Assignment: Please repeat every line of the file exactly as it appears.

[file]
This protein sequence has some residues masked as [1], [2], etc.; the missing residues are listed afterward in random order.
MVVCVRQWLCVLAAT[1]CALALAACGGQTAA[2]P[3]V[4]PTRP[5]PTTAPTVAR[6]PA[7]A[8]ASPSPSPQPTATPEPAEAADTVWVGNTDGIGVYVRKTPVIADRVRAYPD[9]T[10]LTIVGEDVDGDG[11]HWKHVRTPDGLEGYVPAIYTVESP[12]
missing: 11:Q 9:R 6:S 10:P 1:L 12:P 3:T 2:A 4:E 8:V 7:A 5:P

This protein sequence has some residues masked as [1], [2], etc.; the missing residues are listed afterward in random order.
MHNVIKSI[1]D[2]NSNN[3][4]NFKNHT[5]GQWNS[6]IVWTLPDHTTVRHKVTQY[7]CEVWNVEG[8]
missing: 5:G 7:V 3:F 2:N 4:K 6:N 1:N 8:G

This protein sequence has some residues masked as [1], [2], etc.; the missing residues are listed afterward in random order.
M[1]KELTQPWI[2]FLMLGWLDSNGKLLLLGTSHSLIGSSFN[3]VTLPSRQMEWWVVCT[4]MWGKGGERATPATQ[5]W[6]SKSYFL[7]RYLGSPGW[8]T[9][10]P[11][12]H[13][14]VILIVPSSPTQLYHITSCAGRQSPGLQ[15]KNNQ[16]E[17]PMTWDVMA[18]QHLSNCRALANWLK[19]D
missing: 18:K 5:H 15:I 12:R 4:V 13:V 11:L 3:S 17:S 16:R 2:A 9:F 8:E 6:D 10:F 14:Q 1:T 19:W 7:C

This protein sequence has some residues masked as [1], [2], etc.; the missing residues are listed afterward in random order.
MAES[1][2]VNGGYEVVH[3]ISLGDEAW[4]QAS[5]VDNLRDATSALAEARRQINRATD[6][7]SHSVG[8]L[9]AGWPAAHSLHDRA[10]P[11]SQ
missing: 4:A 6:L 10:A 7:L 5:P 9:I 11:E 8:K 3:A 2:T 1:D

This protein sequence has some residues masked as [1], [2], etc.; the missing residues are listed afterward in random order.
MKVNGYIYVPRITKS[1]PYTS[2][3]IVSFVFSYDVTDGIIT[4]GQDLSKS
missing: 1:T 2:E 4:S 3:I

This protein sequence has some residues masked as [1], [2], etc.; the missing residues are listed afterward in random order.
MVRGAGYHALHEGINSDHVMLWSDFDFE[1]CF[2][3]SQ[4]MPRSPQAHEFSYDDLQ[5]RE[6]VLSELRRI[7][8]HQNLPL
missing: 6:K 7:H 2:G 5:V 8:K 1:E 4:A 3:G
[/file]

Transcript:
This protein sequence has some residues masked as [1], [2], etc.; the missing residues are listed afterward in random order.
MVVCVRQWLCVLAAT[1]CALALAACGGQTAA[2]P[3]V[4]PTRP[5]PTTAPTVAR[6]PA[7]A[8]ASPSPSPQPTATPEPAEAADTVWVGNTDGIGVYVRKTPVIADRVRAYPD[9]T[10]LTIVGEDVDGDG[11]HWKHVRTPDGLEGYVPAIYTVESP[12]
missing: 11:Q 9:R 6:S 10:P 1:L 12:P 3:T 2:A 4:E 8:V 7:A 5:P

This protein sequence has some residues masked as [1], [2], etc.; the missing residues are listed afterward in random order.
MHNVIKSI[1]D[2]NSNN[3][4]NFKNHT[5]GQWNS[6]IVWTLPDHTTVRHKVTQY[7]CEVWNVEG[8]
missing: 5:G 7:V 3:F 2:N 4:K 6:N 1:N 8:G

This protein sequence has some residues masked as [1], [2], etc.; the missing residues are listed afterward in random order.
M[1]KELTQPWI[2]FLMLGWLDSNGKLLLLGTSHSLIGSSFN[3]VTLPSRQMEWWVVCT[4]MWGKGGERATPATQ[5]W[6]SKSYFL[7]RYLGSPGW[8]T[9][10]P[11][12]H[13][14]VILIVPSSPTQLYHITSCAGRQSPGLQ[15]KNNQ[16]E[17]PMTWDVMA[18]QHLSNCRALANWLK[19]D
missing: 18:K 5:H 15:I 12:R 4:V 13:V 11:L 3:S 17:S 16:R 2:A 9:F 8:E 6:D 10:F 14:Q 1:T 19:W 7:C

This protein sequence has some residues masked as [1], [2], etc.; the missing residues are listed afterward in random order.
MAES[1][2]VNGGYEVVH[3]ISLGDEAW[4]QAS[5]VDNLRDATSALAEARRQINRATD[6][7]SHSVG[8]L[9]AGWPAAHSLHDRA[10]P[11]SQ
missing: 4:A 6:L 10:A 7:L 5:P 9:I 11:E 8:K 3:A 2:T 1:D

This protein sequence has some residues masked as [1], [2], etc.; the missing residues are listed afterward in random order.
MKVNGYIYVPRITKS[1]PYTS[2][3]IVSFVFSYDVTDGIIT[4]GQDLSKS
missing: 1:T 2:E 4:S 3:I

This protein sequence has some residues masked as [1], [2], etc.; the missing residues are listed afterward in random order.
MVRGAGYHALHEGINSDHVMLWSDFDFE[1]CF[2][3]SQ[4]MPRSPQAHEFSYDDLQ[5]RE[6]VLSELRRI[7][8]HQNLPL
missing: 6:K 7:H 2:G 5:V 8:K 1:E 4:A 3:G